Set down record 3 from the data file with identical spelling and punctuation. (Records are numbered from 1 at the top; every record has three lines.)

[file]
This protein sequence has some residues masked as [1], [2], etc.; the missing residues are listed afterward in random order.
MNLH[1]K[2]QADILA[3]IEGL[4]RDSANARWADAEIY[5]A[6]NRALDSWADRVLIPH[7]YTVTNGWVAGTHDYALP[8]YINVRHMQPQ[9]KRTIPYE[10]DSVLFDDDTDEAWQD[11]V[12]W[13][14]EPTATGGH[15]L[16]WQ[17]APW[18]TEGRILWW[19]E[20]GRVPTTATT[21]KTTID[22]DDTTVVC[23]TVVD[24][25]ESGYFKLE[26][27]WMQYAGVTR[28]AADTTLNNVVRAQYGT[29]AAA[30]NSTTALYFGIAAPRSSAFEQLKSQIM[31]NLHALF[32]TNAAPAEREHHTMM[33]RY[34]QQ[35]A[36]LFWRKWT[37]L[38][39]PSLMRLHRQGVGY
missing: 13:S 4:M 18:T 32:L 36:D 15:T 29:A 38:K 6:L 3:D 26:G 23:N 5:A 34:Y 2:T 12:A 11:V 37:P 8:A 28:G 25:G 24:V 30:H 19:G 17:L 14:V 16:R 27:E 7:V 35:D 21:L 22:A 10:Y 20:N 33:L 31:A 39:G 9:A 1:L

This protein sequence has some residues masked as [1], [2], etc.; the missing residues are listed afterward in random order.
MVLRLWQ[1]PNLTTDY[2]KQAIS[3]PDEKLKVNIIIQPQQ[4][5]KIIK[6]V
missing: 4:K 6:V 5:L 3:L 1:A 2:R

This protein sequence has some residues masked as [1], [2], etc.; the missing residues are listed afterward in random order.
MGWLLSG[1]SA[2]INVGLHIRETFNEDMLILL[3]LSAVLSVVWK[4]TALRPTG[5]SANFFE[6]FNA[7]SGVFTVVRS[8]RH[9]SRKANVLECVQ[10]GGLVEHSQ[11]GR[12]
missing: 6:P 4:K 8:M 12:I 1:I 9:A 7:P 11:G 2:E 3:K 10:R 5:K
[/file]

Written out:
This protein sequence has some residues masked as [1], [2], etc.; the missing residues are listed afterward in random order.
MGWLLSG[1]SA[2]INVGLHIRETFNEDMLILL[3]LSAVLSVVWK[4]TALRPTG[5]SANFFE[6]FNA[7]SGVFTVVRS[8]RH[9]SRKANVLECVQ[10]GGLVEHSQ[11]GR[12]
missing: 6:P 4:K 8:M 12:I 1:I 9:A 7:P 11:G 2:E 3:K 10:R 5:K